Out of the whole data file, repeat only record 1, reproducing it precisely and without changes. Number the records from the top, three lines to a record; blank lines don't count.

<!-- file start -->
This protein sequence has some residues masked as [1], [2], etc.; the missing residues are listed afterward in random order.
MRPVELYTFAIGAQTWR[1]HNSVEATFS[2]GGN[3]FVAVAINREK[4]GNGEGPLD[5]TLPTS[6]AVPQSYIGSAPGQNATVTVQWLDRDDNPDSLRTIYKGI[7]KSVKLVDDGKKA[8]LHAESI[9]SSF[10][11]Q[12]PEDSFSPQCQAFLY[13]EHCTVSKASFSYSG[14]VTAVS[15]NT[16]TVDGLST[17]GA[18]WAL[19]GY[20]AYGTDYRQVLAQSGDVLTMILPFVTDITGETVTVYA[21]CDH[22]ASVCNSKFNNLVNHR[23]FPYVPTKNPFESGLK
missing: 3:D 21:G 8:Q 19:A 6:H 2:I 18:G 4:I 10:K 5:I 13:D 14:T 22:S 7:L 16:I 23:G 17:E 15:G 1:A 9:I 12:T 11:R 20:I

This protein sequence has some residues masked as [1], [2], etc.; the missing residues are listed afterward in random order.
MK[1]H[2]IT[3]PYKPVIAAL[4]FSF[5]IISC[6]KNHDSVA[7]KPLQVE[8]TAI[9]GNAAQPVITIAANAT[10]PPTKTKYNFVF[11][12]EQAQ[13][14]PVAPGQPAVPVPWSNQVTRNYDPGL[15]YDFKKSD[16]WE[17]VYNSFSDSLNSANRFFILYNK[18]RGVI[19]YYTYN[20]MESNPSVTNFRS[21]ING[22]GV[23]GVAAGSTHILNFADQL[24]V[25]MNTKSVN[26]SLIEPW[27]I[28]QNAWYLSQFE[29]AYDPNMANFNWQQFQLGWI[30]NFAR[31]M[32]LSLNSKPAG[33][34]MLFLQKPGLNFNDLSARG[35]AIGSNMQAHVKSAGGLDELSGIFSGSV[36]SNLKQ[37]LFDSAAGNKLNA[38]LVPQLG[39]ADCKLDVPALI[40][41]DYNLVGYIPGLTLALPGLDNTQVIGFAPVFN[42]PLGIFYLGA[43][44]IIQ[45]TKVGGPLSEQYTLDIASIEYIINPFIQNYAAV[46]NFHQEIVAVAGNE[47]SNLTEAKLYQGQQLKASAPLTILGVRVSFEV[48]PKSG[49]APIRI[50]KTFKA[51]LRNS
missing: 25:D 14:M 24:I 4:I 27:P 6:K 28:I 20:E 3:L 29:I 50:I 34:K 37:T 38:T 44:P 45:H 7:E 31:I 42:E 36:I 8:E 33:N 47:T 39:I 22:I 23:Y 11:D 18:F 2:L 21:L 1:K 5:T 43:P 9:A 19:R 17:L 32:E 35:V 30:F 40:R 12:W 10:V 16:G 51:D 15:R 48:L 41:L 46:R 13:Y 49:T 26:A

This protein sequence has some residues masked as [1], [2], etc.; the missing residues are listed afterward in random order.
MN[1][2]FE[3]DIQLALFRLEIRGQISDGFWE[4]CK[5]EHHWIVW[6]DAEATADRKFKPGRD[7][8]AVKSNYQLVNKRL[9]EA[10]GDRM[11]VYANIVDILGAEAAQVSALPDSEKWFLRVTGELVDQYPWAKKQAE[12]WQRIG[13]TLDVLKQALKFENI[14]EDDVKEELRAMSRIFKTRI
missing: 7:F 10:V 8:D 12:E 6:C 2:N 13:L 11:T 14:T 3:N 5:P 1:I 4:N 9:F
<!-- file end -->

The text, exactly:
This protein sequence has some residues masked as [1], [2], etc.; the missing residues are listed afterward in random order.
MRPVELYTFAIGAQTWR[1]HNSVEATFS[2]GGN[3]FVAVAINREK[4]GNGEGPLD[5]TLPTS[6]AVPQSYIGSAPGQNATVTVQWLDRDDNPDSLRTIYKGI[7]KSVKLVDDGKKA[8]LHAESI[9]SSF[10][11]Q[12]PEDSFSPQCQAFLY[13]EHCTVSKASFSYSG[14]VTAVS[15]NT[16]TVDGLST[17]GA[18]WAL[19]GY[20]AYGTDYRQVLAQSGDVLTMILPFVTDITGETVTVYA[21]CDH[22]ASVCNSKFNNLVNHR[23]FPYVPTKNPFESGLK
missing: 3:D 21:G 8:Q 19:A 6:H 2:I 18:G 4:I 10:K 5:I 13:D 14:T 22:S 7:L 16:I 23:G 17:E 15:G 1:A 9:I 12:T 11:R 20:I